(408) 538-3888 / (415) 391-3001

Deferred Action for Childhood Arrivals (DACA)

 

daca 2.0On June 15, 2012, President Barack Obama directed the U.S. Department of Homeland Security (DHS)  to grant deferred action to certain undocumented youth that met specific eligibility criteria. Under this administrative relief action, eligible youth will be given temporary relief from deportation while being granted the ability to lawfully work in the United States.

UPDATE: On November 20, 2014, President Obama announced executive actions to address problems in our immigration system including an expansion of the Deferred Action for Childhood Arrivals (DACA) program and the creation of the Deferred Action for Parental Accountability (DAPA) program. For more information, visit our DAPA page.  

President Obama’s executive action did not change most of DACA’s original requirements, but there are some changes that may allow a grater number of youth to qualify.

Change in eligibility requirements;

  • There is no longer an age cap. If you were told before that you were too old to qualify for DACA this may mean that you now qualify as long as you meet the other criteria.
  • You are only required to show that you lived in the U.S. since January 1, 2010 instead of  June 15, 2007.

DACA and a work permit will be for three-year periods. Starting November 24, 2014, people who apply for DACA for the first-time or to renew, will receive deferred action and permission to work for three years. if you qualify for DACA under the new criteria, you will have to wait to apply. USCIS will begin accepting applications under the new criteria in approximately 90 days (i.e., February 18, 2015).

What is deferred action?

Under deferred action, the government will not place people who meet certain requirements into deportation proceedings. It is sort of like the government saying: “We know you are in the country without permission or lawful immigration status, and we could deport you, but we will postpone any action on deporting you.” It does not mean that a person with an approved deferred action request has legal immigration status, a visa or a green card. And it is not a path to citizenship. However, a person with deferred action is protected from deportation temporarily, and is eligible for a work permit.

Who qualifies?

To qualify for DACA, under the 06/15/2012 guidelines, you must:

  • Have been under the age of 31 as of June 15, 2012;
  • Have arrived to the United States before reaching your 16th birthday;
  • Have continuously resided in the United States since June 15, 2007, up to the present time;
  • Be physically present in the United States on June 15, 2012, and at the time of making your request for consideration of deferred action with USCIS;
  • Have entered without inspection before June 15, 2012, or your lawful immigration status expired as of June 15, 2012;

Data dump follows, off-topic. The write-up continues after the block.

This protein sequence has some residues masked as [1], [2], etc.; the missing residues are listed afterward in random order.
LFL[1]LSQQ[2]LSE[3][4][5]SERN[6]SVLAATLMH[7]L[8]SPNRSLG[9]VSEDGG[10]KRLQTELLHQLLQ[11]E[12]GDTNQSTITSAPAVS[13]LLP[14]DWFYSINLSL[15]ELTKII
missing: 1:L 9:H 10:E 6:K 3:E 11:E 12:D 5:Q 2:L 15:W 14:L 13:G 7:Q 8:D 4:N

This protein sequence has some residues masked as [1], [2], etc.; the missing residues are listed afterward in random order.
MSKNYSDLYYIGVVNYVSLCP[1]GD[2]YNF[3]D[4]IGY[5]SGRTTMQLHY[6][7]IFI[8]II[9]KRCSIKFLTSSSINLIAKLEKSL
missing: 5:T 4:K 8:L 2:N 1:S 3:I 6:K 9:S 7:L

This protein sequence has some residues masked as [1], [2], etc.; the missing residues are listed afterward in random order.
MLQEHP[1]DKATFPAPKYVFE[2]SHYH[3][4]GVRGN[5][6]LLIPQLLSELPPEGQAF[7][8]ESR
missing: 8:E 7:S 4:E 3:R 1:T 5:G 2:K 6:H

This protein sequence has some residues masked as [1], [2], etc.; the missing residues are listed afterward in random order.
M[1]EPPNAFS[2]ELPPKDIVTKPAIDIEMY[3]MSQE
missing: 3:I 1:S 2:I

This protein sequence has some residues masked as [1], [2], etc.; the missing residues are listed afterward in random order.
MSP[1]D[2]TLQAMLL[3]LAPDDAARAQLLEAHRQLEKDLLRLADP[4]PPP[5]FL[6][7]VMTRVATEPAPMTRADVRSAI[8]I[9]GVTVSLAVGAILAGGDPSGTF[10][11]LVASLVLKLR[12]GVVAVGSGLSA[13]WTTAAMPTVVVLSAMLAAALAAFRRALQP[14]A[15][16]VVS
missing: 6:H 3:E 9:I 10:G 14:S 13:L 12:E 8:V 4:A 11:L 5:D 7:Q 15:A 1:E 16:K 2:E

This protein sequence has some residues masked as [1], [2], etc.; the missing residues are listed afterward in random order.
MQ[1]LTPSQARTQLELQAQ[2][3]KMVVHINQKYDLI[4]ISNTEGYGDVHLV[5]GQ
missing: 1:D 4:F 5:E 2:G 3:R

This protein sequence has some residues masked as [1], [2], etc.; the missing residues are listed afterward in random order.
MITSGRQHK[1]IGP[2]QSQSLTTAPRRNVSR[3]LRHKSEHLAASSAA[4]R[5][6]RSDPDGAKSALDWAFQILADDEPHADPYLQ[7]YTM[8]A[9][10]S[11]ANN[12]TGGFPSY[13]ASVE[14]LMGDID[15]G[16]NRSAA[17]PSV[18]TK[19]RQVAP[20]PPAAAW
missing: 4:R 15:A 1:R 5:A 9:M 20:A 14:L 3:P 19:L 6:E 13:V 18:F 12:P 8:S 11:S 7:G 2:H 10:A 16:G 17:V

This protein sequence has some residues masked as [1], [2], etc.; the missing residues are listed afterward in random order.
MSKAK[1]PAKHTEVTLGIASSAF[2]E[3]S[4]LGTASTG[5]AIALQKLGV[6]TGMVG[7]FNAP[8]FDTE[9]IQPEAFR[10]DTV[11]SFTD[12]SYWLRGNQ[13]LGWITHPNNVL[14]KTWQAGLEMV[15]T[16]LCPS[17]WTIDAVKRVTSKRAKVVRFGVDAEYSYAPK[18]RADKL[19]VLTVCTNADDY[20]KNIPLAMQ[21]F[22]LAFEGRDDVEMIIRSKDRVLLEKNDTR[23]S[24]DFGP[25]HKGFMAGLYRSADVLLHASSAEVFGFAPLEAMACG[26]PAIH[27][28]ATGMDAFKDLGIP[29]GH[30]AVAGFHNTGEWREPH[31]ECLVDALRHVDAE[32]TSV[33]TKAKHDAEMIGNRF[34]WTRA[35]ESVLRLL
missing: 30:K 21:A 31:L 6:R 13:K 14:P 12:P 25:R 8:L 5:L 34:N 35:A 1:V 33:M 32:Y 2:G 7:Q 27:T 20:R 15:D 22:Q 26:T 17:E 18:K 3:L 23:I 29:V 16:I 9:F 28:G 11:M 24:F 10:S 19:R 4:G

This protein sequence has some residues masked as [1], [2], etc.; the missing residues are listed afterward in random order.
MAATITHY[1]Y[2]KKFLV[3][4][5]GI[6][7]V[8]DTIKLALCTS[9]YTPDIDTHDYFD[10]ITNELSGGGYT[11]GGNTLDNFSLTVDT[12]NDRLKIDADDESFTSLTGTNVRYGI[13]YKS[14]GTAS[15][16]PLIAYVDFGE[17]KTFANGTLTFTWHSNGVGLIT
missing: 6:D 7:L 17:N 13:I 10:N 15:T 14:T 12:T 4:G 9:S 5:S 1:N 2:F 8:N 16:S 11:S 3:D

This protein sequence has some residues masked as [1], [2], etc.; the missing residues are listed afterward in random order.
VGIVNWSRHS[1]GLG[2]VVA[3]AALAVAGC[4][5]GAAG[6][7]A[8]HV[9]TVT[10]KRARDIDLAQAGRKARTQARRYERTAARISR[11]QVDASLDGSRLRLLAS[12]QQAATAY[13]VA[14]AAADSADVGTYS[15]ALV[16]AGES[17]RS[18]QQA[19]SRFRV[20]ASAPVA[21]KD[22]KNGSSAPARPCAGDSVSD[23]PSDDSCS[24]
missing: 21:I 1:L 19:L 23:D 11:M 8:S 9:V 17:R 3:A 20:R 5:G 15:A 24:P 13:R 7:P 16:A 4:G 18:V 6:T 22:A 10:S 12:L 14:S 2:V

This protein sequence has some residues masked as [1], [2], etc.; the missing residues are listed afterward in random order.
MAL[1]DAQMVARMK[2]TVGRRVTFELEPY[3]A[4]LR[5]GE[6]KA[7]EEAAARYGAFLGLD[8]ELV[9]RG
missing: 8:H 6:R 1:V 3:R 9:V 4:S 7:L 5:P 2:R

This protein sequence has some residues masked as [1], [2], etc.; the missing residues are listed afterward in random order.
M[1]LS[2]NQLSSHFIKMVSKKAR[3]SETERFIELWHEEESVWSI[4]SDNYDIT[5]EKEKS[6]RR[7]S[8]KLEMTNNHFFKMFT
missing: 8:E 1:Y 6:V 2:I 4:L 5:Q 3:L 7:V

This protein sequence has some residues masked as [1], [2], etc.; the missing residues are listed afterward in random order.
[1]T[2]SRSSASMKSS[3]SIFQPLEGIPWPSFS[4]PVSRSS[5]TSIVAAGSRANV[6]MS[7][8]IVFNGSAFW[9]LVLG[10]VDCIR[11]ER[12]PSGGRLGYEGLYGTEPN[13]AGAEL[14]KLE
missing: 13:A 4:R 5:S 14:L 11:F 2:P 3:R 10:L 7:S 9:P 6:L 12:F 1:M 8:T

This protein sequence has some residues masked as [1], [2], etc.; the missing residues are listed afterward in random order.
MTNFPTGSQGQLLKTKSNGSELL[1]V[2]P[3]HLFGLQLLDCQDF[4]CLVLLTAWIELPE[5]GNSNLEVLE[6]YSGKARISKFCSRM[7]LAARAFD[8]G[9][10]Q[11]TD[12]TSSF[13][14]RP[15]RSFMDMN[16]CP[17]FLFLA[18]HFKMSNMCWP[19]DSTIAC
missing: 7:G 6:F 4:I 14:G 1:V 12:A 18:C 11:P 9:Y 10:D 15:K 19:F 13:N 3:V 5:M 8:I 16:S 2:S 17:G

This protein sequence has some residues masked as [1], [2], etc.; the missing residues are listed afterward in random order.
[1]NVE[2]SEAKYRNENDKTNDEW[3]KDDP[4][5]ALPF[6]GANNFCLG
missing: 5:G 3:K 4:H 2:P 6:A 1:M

• Are currently in school, have graduated or obtained a certificate of completion from high school, have obtained a general education development (GED) certificate, or are an honorably discharged veteran of the Coast Guard or Armed Forces of the United States; and
  • Have not been convicted of a felony, significant misdemeanor, three or more other misdemeanors, and do not otherwise pose a threat to national security or public safety.

To qualify for DACA, under the revised 11/20/2014 guidelines, you must (currently not available due to court injunction):

  • Have arrived to the United States before reaching your 16th birthday;
  • Have lived in the United States since January 1, 2010, up to the present time;
  • Have been physically present in the United States on June 15, 2012, and at the time of submitting your application;
  • Have entered without inspection before June 15, 2012 or your lawful immigration status expired as of June 15, 2012;
  • Are currently in school, have graduated or obtained a certificate of completion from high school, have obtained a general education development (GED) certificate, or are an honorably discharged veteran of the Coast Guard or Armed Forces of the United States; and
  • Have not been convicted of a felony, significant misdemeanor, three or more other misdemeanors, and do not otherwise pose a threat to national security or public safety.

The Law Offices of Bernardo Merino will be assisting immigrant youth with understanding their eligibility in light of the new administrative relief announcement, and with the preparation and submission of their Deferred Action for Childhood Arrivals (DACA) application. To learn more, please contact our San Jose or San Francisco office.

 

Office Locations

San Francisco & San Jose, CA.

The Law Offices of Bernardo Merino counts with offices in the city of San Jose and San Francisco, CA. Our offices are easily accessible by public transportation or car (street and garage parking available in our immediate area).

Consultations

Schedule by telephone.

Please call the San Francisco or San Jose office to schedule an in-person consultation with immigration attorney Bernardo Merino. Our friendly staff will quickly schedule an appointment that works with your busy schedule.

San Jose Office

Address: 84 W Santa Clara St, Ste. 790
San Jose, CA 95113
Office: (408)538-3888
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San Francisco Office

Address: 233 Sansome St, Ste. 706
San Francisco, CA 94104, USA
Office: (415)391-3001
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